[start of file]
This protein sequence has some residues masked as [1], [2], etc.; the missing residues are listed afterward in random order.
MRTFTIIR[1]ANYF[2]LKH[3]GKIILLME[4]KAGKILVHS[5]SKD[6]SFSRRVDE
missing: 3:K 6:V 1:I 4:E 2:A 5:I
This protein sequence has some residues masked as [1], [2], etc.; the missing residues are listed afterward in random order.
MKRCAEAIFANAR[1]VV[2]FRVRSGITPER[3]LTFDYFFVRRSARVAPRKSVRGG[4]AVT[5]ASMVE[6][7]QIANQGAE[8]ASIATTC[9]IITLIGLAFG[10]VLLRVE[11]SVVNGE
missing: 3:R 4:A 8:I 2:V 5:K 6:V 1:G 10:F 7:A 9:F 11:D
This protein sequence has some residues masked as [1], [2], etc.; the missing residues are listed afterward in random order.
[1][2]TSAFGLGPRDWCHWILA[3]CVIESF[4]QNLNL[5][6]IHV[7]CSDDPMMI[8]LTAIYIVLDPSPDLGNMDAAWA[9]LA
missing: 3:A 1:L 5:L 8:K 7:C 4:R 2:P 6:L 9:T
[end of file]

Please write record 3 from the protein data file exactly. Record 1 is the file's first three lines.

This protein sequence has some residues masked as [1], [2], etc.; the missing residues are listed afterward in random order.
[1][2]TSAFGLGPRDWCHWILA[3]CVIESF[4]QNLNL[5][6]IHV[7]CSDDPMMI[8]LTAIYIVLDPSPDLGNMDAAWA[9]LA
missing: 3:A 1:L 5:L 8:K 7:C 4:R 2:P 6:L 9:T